Sept. 15-21, 2000
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Mellon estate gives $20 million for prostate cancer research
Medical School adopts new, integrated curriculum
Going for the gold

Hot Links -- University Library's new home page

Casteen talks about changing leadership at the University
Faculty Senate looks at how to enhance University's excellence with diversity
New GI clinic for women, staffed by women, opens
Notable -- awards and achievements of faculty and staff
In Memoriam
Garrett gets governor's award
'Charlottesville Collects' opens at Bayly
Group forming
Film on Paul Bowles kicks off Film Society's season
Off the Shelf

New GI clinic for women, staffed by women, opens

Staff Report

Photography courtesy of the Link, the Health System newsletter.
The staff of the new GI clinic for women includes, from left to right, Nicole Flaherty, R.D.; Cynthia Yoshida, M.D.; Beth Dierdorf, R.N., MSN; and Karen Beales, P.A.

A Women's Digestive Health Clinic has been created at the University Health System. The multidisciplinary clinic, which opened Sept. 1, incorporates gastroenterology, endoscopy, nutrition counseling and pain psychology.

"This is a clinic for women and staffed by women. It is very unique," said Dr. Cynthia Yoshida, associate professor of internal medicine and director of the new clinic.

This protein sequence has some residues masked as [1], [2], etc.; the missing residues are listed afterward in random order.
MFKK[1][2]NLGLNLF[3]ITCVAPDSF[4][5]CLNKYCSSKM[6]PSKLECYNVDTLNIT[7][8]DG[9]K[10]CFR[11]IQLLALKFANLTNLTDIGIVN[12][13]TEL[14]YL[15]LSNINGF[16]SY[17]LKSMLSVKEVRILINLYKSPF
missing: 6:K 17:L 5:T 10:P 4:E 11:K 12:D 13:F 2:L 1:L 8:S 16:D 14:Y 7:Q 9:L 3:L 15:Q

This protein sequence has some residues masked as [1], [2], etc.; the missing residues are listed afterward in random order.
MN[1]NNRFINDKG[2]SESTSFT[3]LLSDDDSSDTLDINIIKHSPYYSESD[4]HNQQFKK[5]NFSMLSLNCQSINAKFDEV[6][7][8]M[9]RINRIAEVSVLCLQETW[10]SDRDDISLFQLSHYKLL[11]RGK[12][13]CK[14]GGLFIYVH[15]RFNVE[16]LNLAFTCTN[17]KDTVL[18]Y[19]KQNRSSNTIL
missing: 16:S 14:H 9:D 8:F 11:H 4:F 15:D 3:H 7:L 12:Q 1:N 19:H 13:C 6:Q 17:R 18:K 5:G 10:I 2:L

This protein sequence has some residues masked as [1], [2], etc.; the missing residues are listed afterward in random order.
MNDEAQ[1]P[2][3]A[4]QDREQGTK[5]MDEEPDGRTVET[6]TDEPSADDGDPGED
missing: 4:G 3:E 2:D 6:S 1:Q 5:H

The work in the clinic has implications beyond regular office visits, Yoshida explained. Patients have the opportunity to participate in a number of national clinical trials. In addition, there are plans to initiate a database to study gender-related gastrointestinal disorders.

According to the American Digestive Health Foundation, at least 40 million Americans suffer from chronic digestive diseases that impact their lifestyle, and many more people are affected less severely by digestive illness. Women are more likely than men to suffer from certain gastrointestinal illnesses and are equally affected by colon cancer, the most deadly digestive disease.

"It is important that women openly discuss digestive health with their physician. Women often think they are less at risk for digestive illnesses than men are. This is not true. Women need to be aware of the symptoms, risk factors and screening options for common digestive illnesses," Yoshida said.

Five practitioners plus a nutritionist and a pain psychologist, all female, staff the Women's Digestive Health Clinic, which is located at two University sites. One is at the Medical Center, the other at the Northridge facility on Rt. 250 west. The Northridge clinic is open Mondays from 8 a.m.-noon; the hospital clinic is open Fridays from 8 a.m.-noon. For information, call 924-9582.

 


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